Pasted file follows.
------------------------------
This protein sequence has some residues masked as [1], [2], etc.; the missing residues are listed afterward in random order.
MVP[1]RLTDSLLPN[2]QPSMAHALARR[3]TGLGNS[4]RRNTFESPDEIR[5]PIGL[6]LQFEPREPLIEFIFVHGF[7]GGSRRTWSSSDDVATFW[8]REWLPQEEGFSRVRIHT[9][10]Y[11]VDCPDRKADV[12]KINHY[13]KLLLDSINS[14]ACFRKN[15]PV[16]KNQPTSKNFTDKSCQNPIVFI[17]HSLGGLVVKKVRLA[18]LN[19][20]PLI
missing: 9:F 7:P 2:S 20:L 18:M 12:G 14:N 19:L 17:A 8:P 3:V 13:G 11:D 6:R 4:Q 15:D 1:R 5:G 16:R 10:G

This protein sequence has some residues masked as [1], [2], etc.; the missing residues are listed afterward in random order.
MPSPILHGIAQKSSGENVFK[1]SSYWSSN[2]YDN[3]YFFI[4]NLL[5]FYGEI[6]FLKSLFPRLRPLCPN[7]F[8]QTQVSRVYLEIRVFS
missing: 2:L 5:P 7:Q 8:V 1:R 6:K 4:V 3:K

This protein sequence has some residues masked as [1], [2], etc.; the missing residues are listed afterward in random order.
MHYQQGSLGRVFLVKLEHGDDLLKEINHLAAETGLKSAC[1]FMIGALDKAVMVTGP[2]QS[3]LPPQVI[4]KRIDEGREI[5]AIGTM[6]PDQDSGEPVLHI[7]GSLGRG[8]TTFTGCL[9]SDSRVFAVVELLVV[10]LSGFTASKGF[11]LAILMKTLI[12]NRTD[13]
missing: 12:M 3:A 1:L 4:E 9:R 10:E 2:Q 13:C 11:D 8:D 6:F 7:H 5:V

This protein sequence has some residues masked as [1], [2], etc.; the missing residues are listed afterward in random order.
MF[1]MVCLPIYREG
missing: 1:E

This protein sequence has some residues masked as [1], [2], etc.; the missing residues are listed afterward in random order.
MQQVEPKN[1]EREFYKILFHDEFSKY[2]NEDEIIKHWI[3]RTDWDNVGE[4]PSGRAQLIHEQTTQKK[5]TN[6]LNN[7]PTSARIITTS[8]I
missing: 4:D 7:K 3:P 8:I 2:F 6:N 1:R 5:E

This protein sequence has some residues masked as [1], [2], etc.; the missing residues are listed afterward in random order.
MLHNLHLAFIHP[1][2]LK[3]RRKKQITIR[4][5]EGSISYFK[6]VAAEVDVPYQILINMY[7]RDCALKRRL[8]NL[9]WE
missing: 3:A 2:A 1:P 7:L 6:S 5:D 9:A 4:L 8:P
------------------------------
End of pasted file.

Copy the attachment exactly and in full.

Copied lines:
This protein sequence has some residues masked as [1], [2], etc.; the missing residues are listed afterward in random order.
MVP[1]RLTDSLLPN[2]QPSMAHALARR[3]TGLGNS[4]RRNTFESPDEIR[5]PIGL[6]LQFEPREPLIEFIFVHGF[7]GGSRRTWSSSDDVATFW[8]REWLPQEEGFSRVRIHT[9][10]Y[11]VDCPDRKADV[12]KINHY[13]KLLLDSINS[14]ACFRKN[15]PV[16]KNQPTSKNFTDKSCQNPIVFI[17]HSLGGLVVKKVRLA[18]LN[19][20]PLI
missing: 9:F 7:P 2:S 20:L 18:M 12:G 14:N 19:L 17:A 8:P 3:V 13:G 11:D 6:R 4:Q 15:D 1:R 5:G 16:R 10:G

This protein sequence has some residues masked as [1], [2], etc.; the missing residues are listed afterward in random order.
MPSPILHGIAQKSSGENVFK[1]SSYWSSN[2]YDN[3]YFFI[4]NLL[5]FYGEI[6]FLKSLFPRLRPLCPN[7]F[8]QTQVSRVYLEIRVFS
missing: 2:L 5:P 7:Q 8:V 1:R 6:K 4:V 3:K

This protein sequence has some residues masked as [1], [2], etc.; the missing residues are listed afterward in random order.
MHYQQGSLGRVFLVKLEHGDDLLKEINHLAAETGLKSAC[1]FMIGALDKAVMVTGP[2]QS[3]LPPQVI[4]KRIDEGREI[5]AIGTM[6]PDQDSGEPVLHI[7]GSLGRG[8]TTFTGCL[9]SDSRVFAVVELLVV[10]LSGFTASKGF[11]LAILMKTLI[12]NRTD[13]
missing: 12:M 3:A 1:L 4:E 9:R 10:E 2:Q 13:C 11:D 8:D 6:F 7:H 5:V

This protein sequence has some residues masked as [1], [2], etc.; the missing residues are listed afterward in random order.
MF[1]MVCLPIYREG
missing: 1:E

This protein sequence has some residues masked as [1], [2], etc.; the missing residues are listed afterward in random order.
MQQVEPKN[1]EREFYKILFHDEFSKY[2]NEDEIIKHWI[3]RTDWDNVGE[4]PSGRAQLIHEQTTQKK[5]TN[6]LNN[7]PTSARIITTS[8]I
missing: 4:D 7:K 3:P 8:I 2:F 6:N 1:R 5:E

This protein sequence has some residues masked as [1], [2], etc.; the missing residues are listed afterward in random order.
MLHNLHLAFIHP[1][2]LK[3]RRKKQITIR[4][5]EGSISYFK[6]VAAEVDVPYQILINMY[7]RDCALKRRL[8]NL[9]WE
missing: 3:A 2:A 1:P 7:L 6:S 5:D 9:A 4:L 8:P